There has been considerable speculation about potential changes at Time Warner and its subsidiaries if and when AT&T’s takeover of the content behemoth goes through. The merger would make AT&T the country’s largest media company, combining the telecom’s distribution infrastructure with prestigious properties ranging from HBO to TBS to Warner Brothers.
With Steve Bannon on the outs and Breitbart out for blood, can Donald Trump survive whatever pivot he is inelegantly executing? Will he cluster-bomb his Cabinet? Will Jared and Ivanka stand in his way, or go on another long vacation in Vermont? And what role do tech leaders like Mark Zuckerberg and Jack Dorsey have to play in cleaning up Trump’s mess? The Hive’s crack team of reporters discuss these pressing questions, and more, on the latest episode of V.F. Hive on Cheddar.
In Donald Trump’s White House, it turns out that being a “paranoiac” doesn’t mean they’re not out to get you. Less than two days after the president’s new communications director, Anthony Scaramucci, went on a late-night, profanity-laced rant in which he threatened to oust “fucking paranoid schizophrenic” Reince Priebus, the beleaguered chief of staff was unceremoniously ejected from his job and replaced with John Kelly, who had been serving as secretary of homeland security.
Muck Rack makes it simple to find people, tweets, or articles that mention any name, keyword, company, hashtag etc. We've compiled this guide to help you make the most of your search.
Selecting a term
Start searching tweets, articles from media outlets, articles mentioned in tweets, journalists'
names, titles and bios with some suggested searches:
Companies or Topics (e.g. iPhone, Microsoft)
Phrases (e.g. "cloud computing") — use quotes to keep the terms together
Twitter handles (e.g. @username) — returns those who have mentioned or replied to
Names (e.g. "David Pogue")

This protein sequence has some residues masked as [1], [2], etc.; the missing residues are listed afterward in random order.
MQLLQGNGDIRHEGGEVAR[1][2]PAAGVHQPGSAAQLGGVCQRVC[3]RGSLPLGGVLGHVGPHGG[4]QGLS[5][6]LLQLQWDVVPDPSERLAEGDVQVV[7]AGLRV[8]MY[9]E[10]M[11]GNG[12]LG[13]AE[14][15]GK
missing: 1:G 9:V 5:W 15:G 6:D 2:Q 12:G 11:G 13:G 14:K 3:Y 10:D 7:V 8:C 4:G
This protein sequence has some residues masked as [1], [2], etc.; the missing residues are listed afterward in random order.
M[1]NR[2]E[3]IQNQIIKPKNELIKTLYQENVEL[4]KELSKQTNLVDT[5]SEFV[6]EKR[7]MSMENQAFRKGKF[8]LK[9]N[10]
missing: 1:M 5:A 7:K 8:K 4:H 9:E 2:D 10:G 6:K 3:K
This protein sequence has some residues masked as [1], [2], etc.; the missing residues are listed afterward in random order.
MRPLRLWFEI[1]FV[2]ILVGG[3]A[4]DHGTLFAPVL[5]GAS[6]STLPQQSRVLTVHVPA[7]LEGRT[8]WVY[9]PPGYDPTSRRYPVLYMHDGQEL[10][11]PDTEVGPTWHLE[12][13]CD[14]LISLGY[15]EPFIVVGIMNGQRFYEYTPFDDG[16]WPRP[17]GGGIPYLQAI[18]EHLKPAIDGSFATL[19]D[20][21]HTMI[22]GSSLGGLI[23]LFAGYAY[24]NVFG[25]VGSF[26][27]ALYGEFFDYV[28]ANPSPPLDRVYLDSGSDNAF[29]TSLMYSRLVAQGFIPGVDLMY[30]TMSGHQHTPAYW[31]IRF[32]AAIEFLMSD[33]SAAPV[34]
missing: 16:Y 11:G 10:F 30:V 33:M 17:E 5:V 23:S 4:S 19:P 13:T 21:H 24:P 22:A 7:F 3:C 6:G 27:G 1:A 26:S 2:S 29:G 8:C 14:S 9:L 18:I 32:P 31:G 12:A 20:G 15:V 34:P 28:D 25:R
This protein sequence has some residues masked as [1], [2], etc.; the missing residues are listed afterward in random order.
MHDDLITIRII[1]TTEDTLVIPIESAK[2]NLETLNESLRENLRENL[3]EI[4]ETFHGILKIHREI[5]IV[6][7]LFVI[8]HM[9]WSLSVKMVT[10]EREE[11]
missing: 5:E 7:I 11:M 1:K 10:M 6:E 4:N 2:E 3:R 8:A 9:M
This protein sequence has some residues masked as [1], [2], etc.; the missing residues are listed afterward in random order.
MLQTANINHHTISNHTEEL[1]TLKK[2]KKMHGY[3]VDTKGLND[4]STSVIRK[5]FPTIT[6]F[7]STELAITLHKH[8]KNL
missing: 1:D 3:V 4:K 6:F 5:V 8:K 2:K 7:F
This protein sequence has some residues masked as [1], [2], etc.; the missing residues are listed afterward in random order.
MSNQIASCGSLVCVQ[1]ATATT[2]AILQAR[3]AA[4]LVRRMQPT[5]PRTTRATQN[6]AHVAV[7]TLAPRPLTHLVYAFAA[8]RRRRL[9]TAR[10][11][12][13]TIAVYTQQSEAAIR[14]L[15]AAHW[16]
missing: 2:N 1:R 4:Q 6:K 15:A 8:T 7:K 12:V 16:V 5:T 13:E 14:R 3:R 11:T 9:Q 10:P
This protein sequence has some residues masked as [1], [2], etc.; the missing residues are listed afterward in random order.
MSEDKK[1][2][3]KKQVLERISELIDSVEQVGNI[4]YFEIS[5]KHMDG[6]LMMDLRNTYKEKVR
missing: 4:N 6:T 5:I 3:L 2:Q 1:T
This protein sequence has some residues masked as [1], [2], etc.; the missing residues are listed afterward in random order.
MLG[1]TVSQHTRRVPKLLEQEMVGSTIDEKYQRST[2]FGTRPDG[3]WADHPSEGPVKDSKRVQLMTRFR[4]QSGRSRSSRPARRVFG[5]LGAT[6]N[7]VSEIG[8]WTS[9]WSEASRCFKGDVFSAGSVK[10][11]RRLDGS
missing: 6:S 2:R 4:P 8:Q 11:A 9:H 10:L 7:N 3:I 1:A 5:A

Hashtags (e.g. #sxsw, #london2012)
Bio details (e.g. vegan, Olympics, father)
Muck Rack's Advanced Search allows for many boolean operators.
Find results that mention multiple specified terms, use AND or
+. For example, ensure each result contains both Elon Musk and Mark Zuckerberg by
searching Musk AND Zuckerberg or Musk + Zuckerberg.
Use the operators OR or , to broaden your search when you'd like either of
multiple terms to appear in results. (This is the default behavior of our search when no operators
are used). For example, results will contain either cake or cookie by searching cake OR cookie or cake,cookie
Use NOT or - to subtract results from your search. For
example, searching Disney will yield results about the Walt Disney Company as well as Walt Disney
World Resort. To exclude mentions of Disney World, search for Disney -World or Disney
When using one of these operators with a phrase, enclose it in quotation marks. For example, you can
find results about smartphones excluding Apple's iPhone 4S by searching smartphone -"iPhone
Exact case matching or punctuation
If you're searching for a brand name or keyword that relies on specific punctuation marks or capitalization, you can
find results that match your exact query by adding matchcase: before the keyword you're searching for, like matchcase:E*TRADE .
Use parentheses to separate multiple
boolean phrases. For example, to find journalists talking about having fun in Disney World or
Disneyland, search for ("disney world" OR disneyland) AND fun.
An asterisk can be used to search for any variation of a root word truncated by the asterisk. For example, searching for admin* will return results for administrator, administration, administer, administered, etc.
A near operator is an AND operator where you can control the distance between the words. You can vary the distance the near operation uses by adding a forward slash and number (between 0-99) such as strawberries NEAR/10 "whipped cream", which means the strawberries must exist within 10 words of "whipped cream".